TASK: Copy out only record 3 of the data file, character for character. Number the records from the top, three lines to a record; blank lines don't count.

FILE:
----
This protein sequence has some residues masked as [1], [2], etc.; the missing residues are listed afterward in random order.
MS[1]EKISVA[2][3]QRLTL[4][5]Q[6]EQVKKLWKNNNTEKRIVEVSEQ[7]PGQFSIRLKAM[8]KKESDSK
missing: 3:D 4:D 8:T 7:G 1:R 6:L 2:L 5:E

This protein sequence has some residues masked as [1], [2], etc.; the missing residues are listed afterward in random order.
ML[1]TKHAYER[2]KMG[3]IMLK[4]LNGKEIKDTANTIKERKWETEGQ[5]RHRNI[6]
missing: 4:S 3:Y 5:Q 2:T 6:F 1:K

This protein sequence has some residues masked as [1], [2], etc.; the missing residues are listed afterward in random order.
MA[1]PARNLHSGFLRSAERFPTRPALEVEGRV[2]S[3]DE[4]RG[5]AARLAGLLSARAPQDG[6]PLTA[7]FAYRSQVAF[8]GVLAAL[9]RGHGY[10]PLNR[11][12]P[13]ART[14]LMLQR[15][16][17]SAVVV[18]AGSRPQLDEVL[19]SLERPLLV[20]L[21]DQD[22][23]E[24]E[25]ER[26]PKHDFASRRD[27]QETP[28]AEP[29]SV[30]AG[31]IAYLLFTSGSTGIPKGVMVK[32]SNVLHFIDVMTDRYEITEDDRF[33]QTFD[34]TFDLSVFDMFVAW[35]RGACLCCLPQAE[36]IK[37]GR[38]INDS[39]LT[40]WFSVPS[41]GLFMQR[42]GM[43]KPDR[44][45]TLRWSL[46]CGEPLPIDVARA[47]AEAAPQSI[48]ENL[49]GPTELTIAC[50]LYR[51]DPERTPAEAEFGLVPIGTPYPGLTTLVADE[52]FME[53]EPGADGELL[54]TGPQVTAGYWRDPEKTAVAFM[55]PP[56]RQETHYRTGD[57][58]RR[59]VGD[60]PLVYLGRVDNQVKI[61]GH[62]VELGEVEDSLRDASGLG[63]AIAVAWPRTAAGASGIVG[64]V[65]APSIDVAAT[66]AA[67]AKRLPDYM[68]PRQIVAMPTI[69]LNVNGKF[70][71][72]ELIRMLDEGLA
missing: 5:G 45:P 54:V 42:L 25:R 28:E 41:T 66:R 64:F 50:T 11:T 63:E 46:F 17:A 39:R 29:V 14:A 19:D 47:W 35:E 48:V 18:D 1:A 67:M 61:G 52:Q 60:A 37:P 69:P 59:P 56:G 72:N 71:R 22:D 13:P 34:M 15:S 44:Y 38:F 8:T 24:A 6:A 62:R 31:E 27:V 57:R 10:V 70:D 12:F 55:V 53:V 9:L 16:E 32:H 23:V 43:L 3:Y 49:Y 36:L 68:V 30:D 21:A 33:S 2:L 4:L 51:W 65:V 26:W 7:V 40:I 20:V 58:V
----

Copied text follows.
This protein sequence has some residues masked as [1], [2], etc.; the missing residues are listed afterward in random order.
MA[1]PARNLHSGFLRSAERFPTRPALEVEGRV[2]S[3]DE[4]RG[5]AARLAGLLSARAPQDG[6]PLTA[7]FAYRSQVAF[8]GVLAAL[9]RGHGY[10]PLNR[11][12]P[13]ART[14]LMLQR[15][16][17]SAVVV[18]AGSRPQLDEVL[19]SLERPLLV[20]L[21]DQD[22][23]E[24]E[25]ER[26]PKHDFASRRD[27]QETP[28]AEP[29]SV[30]AG[31]IAYLLFTSGSTGIPKGVMVK[32]SNVLHFIDVMTDRYEITEDDRF[33]QTFD[34]TFDLSVFDMFVAW[35]RGACLCCLPQAE[36]IK[37]GR[38]INDS[39]LT[40]WFSVPS[41]GLFMQR[42]GM[43]KPDR[44][45]TLRWSL[46]CGEPLPIDVARA[47]AEAAPQSI[48]ENL[49]GPTELTIAC[50]LYR[51]DPERTPAEAEFGLVPIGTPYPGLTTLVADE[52]FME[53]EPGADGELL[54]TGPQVTAGYWRDPEKTAVAFM[55]PP[56]RQETHYRTGD[57][58]RR[59]VGD[60]PLVYLGRVDNQVKI[61]GH[62]VELGEVEDSLRDASGLG[63]AIAVAWPRTAAGASGIVG[64]V[65]APSIDVAAT[66]AA[67]AKRLPDYM[68]PRQIVAMPTI[69]LNVNGKF[70][71][72]ELIRMLDEGLA
missing: 5:G 45:P 54:V 42:L 25:R 28:E 41:T 66:R 64:F 50:T 11:T 63:E 46:F 17:A 39:R 29:V 14:A 19:D 47:W 35:E 48:V 18:D 1:A 67:M 61:G 52:Q 60:A 37:P 69:P 59:P 56:G 72:N 71:R 22:D 13:P 34:M 15:S 44:Y 38:F 8:T 24:A 6:A 62:R 31:E 27:V 57:R 10:V 70:D 12:F 55:V 53:V 9:L 16:E 32:H 23:V 43:L 3:Y 49:Y 36:L 68:V 30:D 21:A 33:S 2:L 4:L 51:W 65:V 26:W 7:V 40:I 20:V 58:V